Improving Investor Behavior – Doubt, Sold with a Smile


This article originally appeared in the Denver Post, March 17, 2019.

Financial advice is usually broken into three steps. First, define your goals. Where do you want to go? Next comes a plan. This is the recipe for working toward your goals with actionable and measurable steps. Then comes implementation when you start your plan.

The first two steps lay out the “What” of your financial future; the last deals with the “How.” All too often investors make it through the first steps with optimism and progress, only to be led astray with the last. This is when experts, products, advertisements, advisors, and everyone else in the financial world tell you their way is best – and all the others? Well, they just don’t measure up.

Of course, this leaves investors with a problem. Who can you trust? The stakes aren’t small. This is a life’s savings for many. It’s the money investors will rely on for the next 30-40 years or more. But with so much doubt and confusion, how are they to choose in whom to trust?

It’s a hard question. Trust is built over time. Like exercise, it takes repetition. Do what you say you’re going to do when you say you’re going to do it, and always, always, act in the best interest of the client. But relationships take time to foster. If you’re looking for help, you may not already have a trustworthy relationship with someone in finance. So in blank-slate instances like this, I think it helps to examine the agendas of everyone involved. With a clear understanding of their “Whys,” it’s easier to make an informed decision.

Who are the players on the financial scene? I think there are four big ones: financial manufacturers, media, salesmen, and advisors.

Financial manufacturers are companies that offer mutual funds, bonds or other investments. They monitor demand and develop products that people think they want. Their sales are generated by uncertainty in the marketplace. Want to switch stocks? They will sell them to you and profit from the transaction. Want to add some bonds? Again, they will sell those to you too. When your doubt leads to an action, they generate revenue. As a business, their agenda is profit – not your financial future.

So, if manufacturers profit from doubt, doesn’t it benefit them to create more of it? In the media, a 24-hour news cycle has led to a focus on the here and now. In this fast-paced environment, “talking heads” share their opinions and financial forecasts with almost zero accountability. These differing viewpoints generate doubt, questioning, and in the end, change. Consider the number of sponsored talk radio shows, many of which are really 30-minute financial commercials. These shows help fund station’s operations. Again, as a business, their agenda is profit – not your financial future.

Next, we have financial salesmen and advisors. After 40 years in this industry, I’ve seen great salespeople and great advisors, but rarely are they the same person. How do you determine which is which? Ask yourself this: is this person helping me to transact or are they helping me to get where I want to go? Do they ask questions and listen? Do they really understand my goals, my fears and risks, my most significant opportunities, and my strengths? If so, do they help me along the way?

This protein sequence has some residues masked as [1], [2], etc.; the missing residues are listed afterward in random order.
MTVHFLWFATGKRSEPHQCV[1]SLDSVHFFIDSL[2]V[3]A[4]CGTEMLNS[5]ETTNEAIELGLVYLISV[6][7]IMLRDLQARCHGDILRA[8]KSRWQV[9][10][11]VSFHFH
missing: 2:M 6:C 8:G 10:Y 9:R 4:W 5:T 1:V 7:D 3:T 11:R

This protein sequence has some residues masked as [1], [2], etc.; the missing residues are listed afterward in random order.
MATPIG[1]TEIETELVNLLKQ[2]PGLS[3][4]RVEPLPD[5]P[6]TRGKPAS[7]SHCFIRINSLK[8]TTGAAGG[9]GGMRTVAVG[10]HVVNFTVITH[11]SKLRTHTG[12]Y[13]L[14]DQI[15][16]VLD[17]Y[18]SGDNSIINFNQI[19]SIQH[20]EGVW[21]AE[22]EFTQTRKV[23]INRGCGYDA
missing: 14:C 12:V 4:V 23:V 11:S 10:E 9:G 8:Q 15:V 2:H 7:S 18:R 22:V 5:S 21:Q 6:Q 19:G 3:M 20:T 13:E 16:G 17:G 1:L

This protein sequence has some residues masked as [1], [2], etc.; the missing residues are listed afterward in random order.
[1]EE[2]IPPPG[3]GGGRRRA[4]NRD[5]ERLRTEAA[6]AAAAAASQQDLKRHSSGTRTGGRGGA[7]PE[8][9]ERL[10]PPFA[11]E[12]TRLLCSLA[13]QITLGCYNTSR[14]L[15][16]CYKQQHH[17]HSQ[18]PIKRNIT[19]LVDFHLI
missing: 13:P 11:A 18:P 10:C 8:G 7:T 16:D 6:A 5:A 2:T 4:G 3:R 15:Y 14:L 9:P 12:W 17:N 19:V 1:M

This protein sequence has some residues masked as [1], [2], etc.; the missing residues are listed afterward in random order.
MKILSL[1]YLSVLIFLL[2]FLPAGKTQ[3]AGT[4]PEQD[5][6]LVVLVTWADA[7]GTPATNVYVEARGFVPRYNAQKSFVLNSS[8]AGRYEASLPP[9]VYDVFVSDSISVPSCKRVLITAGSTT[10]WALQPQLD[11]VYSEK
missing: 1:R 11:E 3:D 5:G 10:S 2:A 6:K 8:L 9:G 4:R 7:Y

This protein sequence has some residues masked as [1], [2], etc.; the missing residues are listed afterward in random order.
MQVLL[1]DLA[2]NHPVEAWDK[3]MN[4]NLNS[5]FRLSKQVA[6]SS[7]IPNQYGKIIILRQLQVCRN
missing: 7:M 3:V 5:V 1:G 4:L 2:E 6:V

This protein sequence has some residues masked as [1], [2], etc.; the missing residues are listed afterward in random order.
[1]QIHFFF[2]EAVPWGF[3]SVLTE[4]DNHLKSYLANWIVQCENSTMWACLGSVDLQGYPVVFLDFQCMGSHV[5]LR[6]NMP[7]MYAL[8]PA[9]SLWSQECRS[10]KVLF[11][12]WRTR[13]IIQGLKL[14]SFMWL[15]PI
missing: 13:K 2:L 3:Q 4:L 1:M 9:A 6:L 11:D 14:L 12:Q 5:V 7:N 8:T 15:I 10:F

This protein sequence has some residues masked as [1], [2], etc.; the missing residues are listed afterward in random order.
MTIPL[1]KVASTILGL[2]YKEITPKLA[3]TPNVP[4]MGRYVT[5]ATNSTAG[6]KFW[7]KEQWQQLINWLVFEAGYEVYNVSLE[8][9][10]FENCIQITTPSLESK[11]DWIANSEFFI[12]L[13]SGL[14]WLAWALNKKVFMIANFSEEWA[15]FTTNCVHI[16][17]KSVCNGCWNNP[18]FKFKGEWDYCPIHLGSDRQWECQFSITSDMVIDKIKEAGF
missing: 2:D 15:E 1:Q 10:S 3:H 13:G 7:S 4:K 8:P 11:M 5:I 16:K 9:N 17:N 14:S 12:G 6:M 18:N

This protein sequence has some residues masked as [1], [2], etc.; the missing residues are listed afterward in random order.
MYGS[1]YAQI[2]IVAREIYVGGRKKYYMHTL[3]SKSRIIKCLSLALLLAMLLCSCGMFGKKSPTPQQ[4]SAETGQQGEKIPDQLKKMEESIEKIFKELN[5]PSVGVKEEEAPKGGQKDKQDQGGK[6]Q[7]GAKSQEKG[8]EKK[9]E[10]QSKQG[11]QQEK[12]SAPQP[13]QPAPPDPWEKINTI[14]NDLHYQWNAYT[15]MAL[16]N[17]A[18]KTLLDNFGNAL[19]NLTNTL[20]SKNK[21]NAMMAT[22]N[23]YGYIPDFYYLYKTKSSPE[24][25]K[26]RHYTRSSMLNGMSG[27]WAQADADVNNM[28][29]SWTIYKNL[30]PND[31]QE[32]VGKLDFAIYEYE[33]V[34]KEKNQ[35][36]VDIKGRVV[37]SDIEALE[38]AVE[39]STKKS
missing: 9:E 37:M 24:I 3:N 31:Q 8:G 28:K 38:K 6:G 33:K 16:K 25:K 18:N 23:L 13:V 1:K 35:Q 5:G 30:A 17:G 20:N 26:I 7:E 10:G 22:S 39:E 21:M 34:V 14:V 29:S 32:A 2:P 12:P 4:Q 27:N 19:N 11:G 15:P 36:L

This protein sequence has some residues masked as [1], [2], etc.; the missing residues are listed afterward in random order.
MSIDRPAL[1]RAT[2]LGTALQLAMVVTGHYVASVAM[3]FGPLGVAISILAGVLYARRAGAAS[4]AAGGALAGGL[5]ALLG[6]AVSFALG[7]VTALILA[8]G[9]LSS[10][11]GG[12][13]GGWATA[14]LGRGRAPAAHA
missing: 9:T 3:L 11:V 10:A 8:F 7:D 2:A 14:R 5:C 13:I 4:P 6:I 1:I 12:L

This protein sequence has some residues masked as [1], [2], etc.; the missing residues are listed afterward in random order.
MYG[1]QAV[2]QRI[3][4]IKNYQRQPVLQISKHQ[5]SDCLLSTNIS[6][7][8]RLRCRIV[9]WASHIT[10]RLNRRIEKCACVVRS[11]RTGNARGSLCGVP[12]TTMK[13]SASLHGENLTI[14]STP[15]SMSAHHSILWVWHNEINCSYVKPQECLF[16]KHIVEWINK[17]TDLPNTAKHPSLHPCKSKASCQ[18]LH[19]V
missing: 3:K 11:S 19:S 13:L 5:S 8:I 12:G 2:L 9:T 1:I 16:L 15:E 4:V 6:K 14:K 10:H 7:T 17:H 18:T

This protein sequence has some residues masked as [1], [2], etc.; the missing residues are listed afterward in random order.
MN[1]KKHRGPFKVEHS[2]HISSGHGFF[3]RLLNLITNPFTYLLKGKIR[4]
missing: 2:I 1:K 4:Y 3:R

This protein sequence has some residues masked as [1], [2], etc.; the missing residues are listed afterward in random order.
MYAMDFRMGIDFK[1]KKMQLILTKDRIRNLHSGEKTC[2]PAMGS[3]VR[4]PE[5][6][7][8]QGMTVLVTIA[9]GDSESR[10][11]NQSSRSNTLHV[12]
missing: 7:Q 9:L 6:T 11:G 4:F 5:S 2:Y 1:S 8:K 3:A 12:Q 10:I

Investments in and of themselves don’t create peace of mind, income growth, generational wealth, or a lasting legacy. Products alone won’t do this. Does your advisor solve a problem or sell you a product? Are they a fiduciary who puts your interests first – before the company they work for and their own personal interests? Who writes their paycheck? If they work for a company, you might consider where their loyalty lies: to you or the company? This was one of the driving forces behind my choice to be independent. Without a company pushing products on me, I have the opportunity to provide clients with advice that works for them.

The goal is to find someone who’s agenda aligns with your own. Retirement planning isn’t a one-time project. It’s an ongoing partnership that works to ensure you have enough money, long enough, to find the freedoms you desire. It’s a large endeavor and one that usually requires a team of people to help tackle the complexities, paperwork, and strategies needed to make it happen. In choosing members of your team, examine their agendas to decide if the foundations of trust are there. Over time, let trust develop. If something doesn’t seem right, get a second opinion. This work may seem monotonous, but it can make all the difference in your financial future.

Steve Booren

Steve Booren is the Owner and Founder of Prosperion Financial Advisors, located in Greenwood Village, Colo. He is the author of Blind Spots: The Mental Mistakes Investors Make and Intelligent Investing: Your Guide to a Growing Retirement Income and a regular columnist in The Denver Post. He was recently named a Barron's Top Financial Advisor and recognized as a Forbes Top Wealth Advisor in Colorado.

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